Despite economy, India outsourcing grows

Despite a recession and growing protectionism in key markets like the U.S. and Europe, India’s exports of software and services registered robust growth of 26.3 per cent in the year to March 31, reaching US$9.5 billion, according to estimates from the Delhi-based National Association of Software and Service Companies (NASSCOM).

Revenue from business process outsourcing (BPO) services and related services like call centres grew by 59 per cent to US$2.3 billion, while revenue from export of IT services like software development grew by 18.3 per cent to US$7.2 billion.

The growth in BPO services revenue reflects a growing trend by U.S. and European companies to outsource services like call centres and back office operations to their Indian subsidiaries and other companies in India.

However, the figures from NASSCOM, released Tuesday, reveal some disturbing trends, according to analysts.

Growth in IT services revenue from areas like software development and design services business was lower in the year to March 2003 than the 22 per cent growth in revenue posted by the previous year, and far lower than the growth rates of more than 50 per cent posted year-on-year by the sector about three years ago.

IT services margins are also under severe pressure, and will go down further, said Kiran Karnik, president of NASSCOM. When reporting financial results for the year to March 31, key software services companies like Wipro Ltd. and Infosys Technologies Ltd., both based in Bangalore, said they were under intense pressure from customers to lower prices.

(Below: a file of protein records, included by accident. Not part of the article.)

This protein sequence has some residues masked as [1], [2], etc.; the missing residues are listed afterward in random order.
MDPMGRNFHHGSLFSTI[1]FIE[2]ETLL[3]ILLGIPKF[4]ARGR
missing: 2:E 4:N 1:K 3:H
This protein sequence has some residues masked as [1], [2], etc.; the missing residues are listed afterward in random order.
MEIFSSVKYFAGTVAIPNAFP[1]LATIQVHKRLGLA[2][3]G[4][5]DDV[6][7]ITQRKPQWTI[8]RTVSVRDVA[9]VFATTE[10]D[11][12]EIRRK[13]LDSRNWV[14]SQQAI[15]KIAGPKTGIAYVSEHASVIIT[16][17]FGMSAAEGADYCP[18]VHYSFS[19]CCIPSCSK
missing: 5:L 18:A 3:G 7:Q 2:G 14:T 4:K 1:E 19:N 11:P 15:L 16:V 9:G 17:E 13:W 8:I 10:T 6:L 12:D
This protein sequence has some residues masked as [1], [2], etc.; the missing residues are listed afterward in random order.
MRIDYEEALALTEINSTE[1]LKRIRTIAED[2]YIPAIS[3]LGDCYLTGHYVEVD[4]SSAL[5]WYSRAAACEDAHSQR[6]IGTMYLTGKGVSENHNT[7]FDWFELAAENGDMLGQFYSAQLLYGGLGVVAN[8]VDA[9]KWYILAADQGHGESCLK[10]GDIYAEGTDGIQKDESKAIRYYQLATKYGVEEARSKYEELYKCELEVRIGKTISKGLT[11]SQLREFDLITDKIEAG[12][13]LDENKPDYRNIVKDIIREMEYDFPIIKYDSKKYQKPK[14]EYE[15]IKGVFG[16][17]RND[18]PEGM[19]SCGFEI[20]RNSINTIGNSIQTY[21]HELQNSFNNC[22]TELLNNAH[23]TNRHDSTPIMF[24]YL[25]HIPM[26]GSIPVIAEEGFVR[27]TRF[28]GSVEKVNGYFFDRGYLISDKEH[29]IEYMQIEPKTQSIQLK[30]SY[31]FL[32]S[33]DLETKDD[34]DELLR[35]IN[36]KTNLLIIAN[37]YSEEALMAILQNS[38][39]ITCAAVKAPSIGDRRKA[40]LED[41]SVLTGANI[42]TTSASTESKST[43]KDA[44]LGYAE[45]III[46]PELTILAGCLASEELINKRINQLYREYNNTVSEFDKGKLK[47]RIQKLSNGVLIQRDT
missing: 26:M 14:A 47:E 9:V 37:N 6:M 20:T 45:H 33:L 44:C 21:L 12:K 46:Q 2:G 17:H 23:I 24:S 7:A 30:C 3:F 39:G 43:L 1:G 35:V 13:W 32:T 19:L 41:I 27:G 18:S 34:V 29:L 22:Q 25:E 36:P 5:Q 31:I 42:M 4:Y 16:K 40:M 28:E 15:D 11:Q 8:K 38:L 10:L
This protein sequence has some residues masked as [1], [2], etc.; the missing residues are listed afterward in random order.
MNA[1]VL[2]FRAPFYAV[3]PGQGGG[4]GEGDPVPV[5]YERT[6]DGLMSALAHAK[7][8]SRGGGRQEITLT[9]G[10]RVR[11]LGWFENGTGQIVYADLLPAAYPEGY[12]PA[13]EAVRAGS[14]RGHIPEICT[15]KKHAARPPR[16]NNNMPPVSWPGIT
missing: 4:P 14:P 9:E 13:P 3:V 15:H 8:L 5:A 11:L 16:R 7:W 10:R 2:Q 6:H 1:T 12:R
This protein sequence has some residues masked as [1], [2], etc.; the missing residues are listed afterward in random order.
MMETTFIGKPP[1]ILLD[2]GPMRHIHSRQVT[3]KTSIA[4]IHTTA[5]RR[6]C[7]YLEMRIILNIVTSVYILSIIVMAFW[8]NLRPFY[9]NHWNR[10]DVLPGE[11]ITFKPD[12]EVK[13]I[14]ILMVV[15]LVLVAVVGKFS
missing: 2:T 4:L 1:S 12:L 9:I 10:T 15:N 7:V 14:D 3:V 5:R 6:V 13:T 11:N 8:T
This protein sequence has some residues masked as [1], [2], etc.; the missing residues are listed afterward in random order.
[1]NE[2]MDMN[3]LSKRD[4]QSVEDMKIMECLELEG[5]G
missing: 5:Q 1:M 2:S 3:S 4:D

The pressure has left the relatively newer BPO services industry as the sector with a promising forecast. Revenue from BPO and related services is projected to grow 54 per cent in the year to March 31, 2004, to touch US$3.6 billion.

But U.S. and European companies and governments have been criticized for moving jobs to India by outsourcing software services and BPO, and some state legislatures in the U.S. such as New Jersey are considering a ban on government business to technology companies that outsource work.

“There will not be an immediate impact as these anti-outsourcing bills have just been introduced, and will need to pass through various stages to become law,” Karnik said. “The Indian software and service industry has led to significant cost savings, increase in productivity and quality which has thereby resulted in customers retaining their competitive edge due to offshoring. We are communicating this powerful message to policy makers and governments across the globe.”

As Indian software companies move most of the software development work to India, rather than do the work at clients’ sites in the U.S. and Europe, the impact of visa restrictions on Indian companies will also be reduced, Karnik said. Projects executed offshore in India contributed 57 per cent of revenue the year to March 31, according to NASSCOM.

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Jim Love, Chief Content Officer, IT World Canada

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